LGBT, ENDA And Discrimination In The Workplace

The Employment Non-Discrimination Act (ENDA) is pending in Congress again this session. The act, if passed, would prohibit workplace discrimination on the basis of sexual orientation and gender identity.

The legislation has been proposed numerous times, but has never gained sufficient support in Congress or with the media. The reasons are complex.

Higher Priorities

Same-sex marriage has been the hot button issue, as various states wrestle with different permutations of the issue. Don’t ask Don’t Tell, likewise, has a great deal of exposure in the national media.

Both of these issues have been high profile, in part, due to the strongly symbolic nature of marriage and military service.

Also, some states, like Minnesota already prohibit discrimination on the basis of sexual orientation, lessening the need in those states for a national standard.

While the symbolic nature of marriage and military service cannot be overlooked, not everyone in the LGBT community wants to join the military or even be married.

Nevertheless, virtually everyone has to work for a living. And for the LGBT community, discrimination in the workplace is still a serious problem across the nation.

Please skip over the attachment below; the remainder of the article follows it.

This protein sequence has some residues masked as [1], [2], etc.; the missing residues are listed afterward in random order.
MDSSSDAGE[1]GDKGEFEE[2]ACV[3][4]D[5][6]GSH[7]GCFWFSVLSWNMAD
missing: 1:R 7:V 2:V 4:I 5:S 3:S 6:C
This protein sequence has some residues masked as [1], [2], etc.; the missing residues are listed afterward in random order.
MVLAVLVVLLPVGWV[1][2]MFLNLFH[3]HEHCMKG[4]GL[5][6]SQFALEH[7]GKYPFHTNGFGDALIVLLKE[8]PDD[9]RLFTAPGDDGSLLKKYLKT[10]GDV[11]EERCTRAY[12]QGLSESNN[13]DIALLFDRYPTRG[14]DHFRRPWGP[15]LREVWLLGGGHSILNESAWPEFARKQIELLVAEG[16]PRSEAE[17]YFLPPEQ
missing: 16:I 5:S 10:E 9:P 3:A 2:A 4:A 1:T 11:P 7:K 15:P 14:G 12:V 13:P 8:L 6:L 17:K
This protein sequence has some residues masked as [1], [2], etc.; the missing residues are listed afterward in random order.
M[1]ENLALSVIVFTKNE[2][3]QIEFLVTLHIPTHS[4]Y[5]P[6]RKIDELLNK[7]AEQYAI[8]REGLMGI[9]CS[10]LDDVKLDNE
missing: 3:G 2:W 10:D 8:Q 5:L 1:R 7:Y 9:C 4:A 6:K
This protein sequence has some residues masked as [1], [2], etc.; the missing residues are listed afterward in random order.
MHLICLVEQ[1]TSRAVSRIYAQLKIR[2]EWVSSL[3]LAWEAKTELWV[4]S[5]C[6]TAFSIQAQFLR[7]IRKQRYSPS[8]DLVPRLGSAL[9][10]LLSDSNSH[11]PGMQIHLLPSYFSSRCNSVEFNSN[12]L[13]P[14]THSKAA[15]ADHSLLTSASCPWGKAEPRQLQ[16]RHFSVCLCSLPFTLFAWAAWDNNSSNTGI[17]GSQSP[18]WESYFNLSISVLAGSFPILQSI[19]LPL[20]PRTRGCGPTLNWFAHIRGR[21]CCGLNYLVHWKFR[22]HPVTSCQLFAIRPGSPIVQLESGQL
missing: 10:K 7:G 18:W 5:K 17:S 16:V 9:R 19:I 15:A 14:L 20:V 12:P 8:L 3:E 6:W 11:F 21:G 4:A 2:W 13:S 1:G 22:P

A recent report by the Williams Institute at UCLA School of Law found:

  • In 2008, a survey found that of LGB respondents, 27% had experienced workplace harassment and 7% had lost a job.
  • 38% LGB people who are open about their sexual orientation in the workplace, experienced at least one form of discrimination during the five years prior to the survey.
  • 30% of LGB respondents reported that they were not out to anyone at work, and only 25% were out to all of their co-workers.

The study found that for the transgender members of GBLT community, the situation is even worse:

  • 78% of respondents from a 2011 survey of transgender people reported experiencing at least one form of harassment or mistreatment at work because of their gender identity; more specifically, 47% had been discriminated against in hiring, promotion or job retention.
  • 70% of transgender respondents to a 2009 California survey and 67% of transgender respondents to a 2010 Utah survey reported experiencing employment discrimination because of their gender identity.

In Minnesota, workplace discrimination because of sexual orientation is illegal. If you feel you have been subjected to discrimination, consulting with a employment discrimination attorney can help you determine your legal options.

Because it is important to properly document any discriminatory conduct, speaking with an attorney early is helpful. They can advise you what information is important to preserve and how you should act in response to discriminatory behavior.